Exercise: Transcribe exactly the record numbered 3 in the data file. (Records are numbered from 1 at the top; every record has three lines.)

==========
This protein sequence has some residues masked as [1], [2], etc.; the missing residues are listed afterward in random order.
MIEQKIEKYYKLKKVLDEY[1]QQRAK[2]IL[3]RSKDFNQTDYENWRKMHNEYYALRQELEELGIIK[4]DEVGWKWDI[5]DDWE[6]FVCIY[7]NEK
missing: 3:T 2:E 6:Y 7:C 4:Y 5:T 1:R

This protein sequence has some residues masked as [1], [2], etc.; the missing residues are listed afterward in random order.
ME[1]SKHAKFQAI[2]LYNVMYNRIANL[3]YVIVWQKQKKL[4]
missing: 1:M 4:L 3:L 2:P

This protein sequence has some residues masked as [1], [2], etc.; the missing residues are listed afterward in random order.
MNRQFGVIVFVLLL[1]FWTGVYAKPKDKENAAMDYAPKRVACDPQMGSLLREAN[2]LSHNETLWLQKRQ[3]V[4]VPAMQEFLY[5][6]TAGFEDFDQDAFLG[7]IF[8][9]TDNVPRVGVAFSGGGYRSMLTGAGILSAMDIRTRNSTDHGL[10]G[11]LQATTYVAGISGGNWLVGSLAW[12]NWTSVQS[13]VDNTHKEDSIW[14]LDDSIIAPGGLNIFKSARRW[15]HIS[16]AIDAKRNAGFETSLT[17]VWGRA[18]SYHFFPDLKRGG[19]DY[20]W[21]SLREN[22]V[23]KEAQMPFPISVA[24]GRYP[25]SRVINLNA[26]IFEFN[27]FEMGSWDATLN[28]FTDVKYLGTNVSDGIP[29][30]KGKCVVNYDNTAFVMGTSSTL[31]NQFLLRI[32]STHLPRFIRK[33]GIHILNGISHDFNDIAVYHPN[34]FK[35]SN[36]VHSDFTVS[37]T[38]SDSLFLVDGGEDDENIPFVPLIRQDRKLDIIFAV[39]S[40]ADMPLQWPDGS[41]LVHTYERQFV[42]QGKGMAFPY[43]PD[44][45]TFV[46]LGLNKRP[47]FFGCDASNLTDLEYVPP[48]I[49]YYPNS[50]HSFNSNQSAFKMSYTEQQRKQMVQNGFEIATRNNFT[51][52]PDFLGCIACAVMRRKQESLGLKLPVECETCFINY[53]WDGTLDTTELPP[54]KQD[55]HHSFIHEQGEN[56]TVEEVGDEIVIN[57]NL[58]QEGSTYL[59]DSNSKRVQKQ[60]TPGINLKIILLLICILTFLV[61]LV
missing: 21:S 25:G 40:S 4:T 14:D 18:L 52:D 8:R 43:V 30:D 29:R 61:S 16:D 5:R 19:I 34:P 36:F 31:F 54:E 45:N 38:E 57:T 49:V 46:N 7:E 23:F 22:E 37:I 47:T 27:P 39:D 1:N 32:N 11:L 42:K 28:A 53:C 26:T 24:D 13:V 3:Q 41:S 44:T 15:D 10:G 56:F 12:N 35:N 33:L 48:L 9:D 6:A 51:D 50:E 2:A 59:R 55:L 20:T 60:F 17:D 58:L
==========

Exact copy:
This protein sequence has some residues masked as [1], [2], etc.; the missing residues are listed afterward in random order.
MNRQFGVIVFVLLL[1]FWTGVYAKPKDKENAAMDYAPKRVACDPQMGSLLREAN[2]LSHNETLWLQKRQ[3]V[4]VPAMQEFLY[5][6]TAGFEDFDQDAFLG[7]IF[8][9]TDNVPRVGVAFSGGGYRSMLTGAGILSAMDIRTRNSTDHGL[10]G[11]LQATTYVAGISGGNWLVGSLAW[12]NWTSVQS[13]VDNTHKEDSIW[14]LDDSIIAPGGLNIFKSARRW[15]HIS[16]AIDAKRNAGFETSLT[17]VWGRA[18]SYHFFPDLKRGG[19]DY[20]W[21]SLREN[22]V[23]KEAQMPFPISVA[24]GRYP[25]SRVINLNA[26]IFEFN[27]FEMGSWDATLN[28]FTDVKYLGTNVSDGIP[29][30]KGKCVVNYDNTAFVMGTSSTL[31]NQFLLRI[32]STHLPRFIRK[33]GIHILNGISHDFNDIAVYHPN[34]FK[35]SN[36]VHSDFTVS[37]T[38]SDSLFLVDGGEDDENIPFVPLIRQDRKLDIIFAV[39]S[40]ADMPLQWPDGS[41]LVHTYERQFV[42]QGKGMAFPY[43]PD[44][45]TFV[46]LGLNKRP[47]FFGCDASNLTDLEYVPP[48]I[49]YYPNS[50]HSFNSNQSAFKMSYTEQQRKQMVQNGFEIATRNNFT[51][52]PDFLGCIACAVMRRKQESLGLKLPVECETCFINY[53]WDGTLDTTELPP[54]KQD[55]HHSFIHEQGEN[56]TVEEVGDEIVIN[57]NL[58]QEGSTYL[59]DSNSKRVQKQ[60]TPGINLKIILLLICILTFLV[61]LV
missing: 21:S 25:G 40:S 4:T 14:D 18:L 52:D 8:R 43:V 30:D 29:R 61:S 16:D 5:R 19:I 34:P 36:F 31:F 54:E 45:N 38:E 57:T 49:V 46:N 7:E 23:F 22:E 37:I 47:T 27:P 39:D 1:N 32:N 11:L 42:K 28:A 53:C 26:T 24:D 13:V 3:Q 41:S 44:T 15:D 10:G 56:F 12:N 35:N 33:L 48:L 9:D 6:A 51:D 50:E 2:A 59:R 55:L 20:T 60:F 17:D 58:L